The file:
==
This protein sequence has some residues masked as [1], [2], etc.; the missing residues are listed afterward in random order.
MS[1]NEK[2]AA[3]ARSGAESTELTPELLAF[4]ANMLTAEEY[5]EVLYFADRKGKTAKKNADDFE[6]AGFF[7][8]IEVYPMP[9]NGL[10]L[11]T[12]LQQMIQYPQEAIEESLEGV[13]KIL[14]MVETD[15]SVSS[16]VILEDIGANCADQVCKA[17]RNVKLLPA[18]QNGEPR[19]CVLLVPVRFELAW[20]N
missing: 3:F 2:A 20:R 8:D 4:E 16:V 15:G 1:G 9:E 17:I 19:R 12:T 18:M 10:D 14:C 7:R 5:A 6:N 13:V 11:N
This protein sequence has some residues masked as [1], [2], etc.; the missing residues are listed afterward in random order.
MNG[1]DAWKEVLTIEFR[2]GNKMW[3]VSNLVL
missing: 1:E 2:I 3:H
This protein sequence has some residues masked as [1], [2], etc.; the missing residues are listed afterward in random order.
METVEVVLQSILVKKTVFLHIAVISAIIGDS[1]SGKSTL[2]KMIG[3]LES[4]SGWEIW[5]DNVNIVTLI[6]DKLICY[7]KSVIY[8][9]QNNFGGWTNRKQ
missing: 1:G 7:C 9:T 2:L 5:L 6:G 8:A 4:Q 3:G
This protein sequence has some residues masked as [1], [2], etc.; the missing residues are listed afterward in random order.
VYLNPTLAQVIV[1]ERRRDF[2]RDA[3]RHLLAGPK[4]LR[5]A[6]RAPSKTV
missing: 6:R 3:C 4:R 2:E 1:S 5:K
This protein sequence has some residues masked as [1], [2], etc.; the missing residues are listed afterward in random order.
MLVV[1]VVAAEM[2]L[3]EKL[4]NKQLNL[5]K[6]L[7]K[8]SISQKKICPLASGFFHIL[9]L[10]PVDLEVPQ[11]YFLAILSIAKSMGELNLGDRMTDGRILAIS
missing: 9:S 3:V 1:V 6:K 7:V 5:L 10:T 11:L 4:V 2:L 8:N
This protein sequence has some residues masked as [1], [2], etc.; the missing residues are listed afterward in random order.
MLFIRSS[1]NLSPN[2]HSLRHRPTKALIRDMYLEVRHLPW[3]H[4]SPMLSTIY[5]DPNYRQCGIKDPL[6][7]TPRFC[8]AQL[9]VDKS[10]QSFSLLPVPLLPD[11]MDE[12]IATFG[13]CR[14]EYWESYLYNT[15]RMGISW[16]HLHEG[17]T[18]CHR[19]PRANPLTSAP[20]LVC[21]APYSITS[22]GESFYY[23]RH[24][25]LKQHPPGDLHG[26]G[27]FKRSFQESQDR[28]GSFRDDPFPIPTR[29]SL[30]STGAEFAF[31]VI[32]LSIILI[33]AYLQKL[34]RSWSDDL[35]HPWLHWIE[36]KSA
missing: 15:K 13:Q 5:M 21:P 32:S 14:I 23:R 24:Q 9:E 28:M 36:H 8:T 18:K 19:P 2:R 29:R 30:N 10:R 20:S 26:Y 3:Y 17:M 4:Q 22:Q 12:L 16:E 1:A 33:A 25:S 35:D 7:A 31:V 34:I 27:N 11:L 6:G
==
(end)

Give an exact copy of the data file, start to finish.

This protein sequence has some residues masked as [1], [2], etc.; the missing residues are listed afterward in random order.
MS[1]NEK[2]AA[3]ARSGAESTELTPELLAF[4]ANMLTAEEY[5]EVLYFADRKGKTAKKNADDFE[6]AGFF[7][8]IEVYPMP[9]NGL[10]L[11]T[12]LQQMIQYPQEAIEESLEGV[13]KIL[14]MVETD[15]SVSS[16]VILEDIGANCADQVCKA[17]RNVKLLPA[18]QNGEPR[19]CVLLVPVRFELAW[20]N
missing: 3:F 2:A 20:R 8:D 4:E 16:V 15:G 1:G 9:E 17:I 19:R 12:T 18:M 10:D 14:C 7:R 5:A 6:N 13:V 11:N
This protein sequence has some residues masked as [1], [2], etc.; the missing residues are listed afterward in random order.
MNG[1]DAWKEVLTIEFR[2]GNKMW[3]VSNLVL
missing: 1:E 2:I 3:H
This protein sequence has some residues masked as [1], [2], etc.; the missing residues are listed afterward in random order.
METVEVVLQSILVKKTVFLHIAVISAIIGDS[1]SGKSTL[2]KMIG[3]LES[4]SGWEIW[5]DNVNIVTLI[6]DKLICY[7]KSVIY[8][9]QNNFGGWTNRKQ
missing: 1:G 7:C 9:T 2:L 5:L 6:G 8:A 4:Q 3:G
This protein sequence has some residues masked as [1], [2], etc.; the missing residues are listed afterward in random order.
VYLNPTLAQVIV[1]ERRRDF[2]RDA[3]RHLLAGPK[4]LR[5]A[6]RAPSKTV
missing: 6:R 3:C 4:R 2:E 1:S 5:K
This protein sequence has some residues masked as [1], [2], etc.; the missing residues are listed afterward in random order.
MLVV[1]VVAAEM[2]L[3]EKL[4]NKQLNL[5]K[6]L[7]K[8]SISQKKICPLASGFFHIL[9]L[10]PVDLEVPQ[11]YFLAILSIAKSMGELNLGDRMTDGRILAIS
missing: 9:S 3:V 1:V 6:K 7:V 5:L 10:T 11:L 4:V 2:L 8:N
This protein sequence has some residues masked as [1], [2], etc.; the missing residues are listed afterward in random order.
MLFIRSS[1]NLSPN[2]HSLRHRPTKALIRDMYLEVRHLPW[3]H[4]SPMLSTIY[5]DPNYRQCGIKDPL[6][7]TPRFC[8]AQL[9]VDKS[10]QSFSLLPVPLLPD[11]MDE[12]IATFG[13]CR[14]EYWESYLYNT[15]RMGISW[16]HLHEG[17]T[18]CHR[19]PRANPLTSAP[20]LVC[21]APYSITS[22]GESFYY[23]RH[24][25]LKQHPPGDLHG[26]G[27]FKRSFQESQDR[28]GSFRDDPFPIPTR[29]SL[30]STGAEFAF[31]VI[32]LSIILI[33]AYLQKL[34]RSWSDDL[35]HPWLHWIE[36]KSA
missing: 15:K 13:Q 5:M 21:P 32:S 14:I 23:R 24:Q 9:E 28:M 36:H 8:T 18:K 19:P 2:R 29:R 30:N 10:R 20:S 26:Y 3:Y 17:M 4:Q 22:Q 12:L 16:E 1:A 33:A 25:S 35:D 7:A 31:V 34:I 27:N 11:L 6:G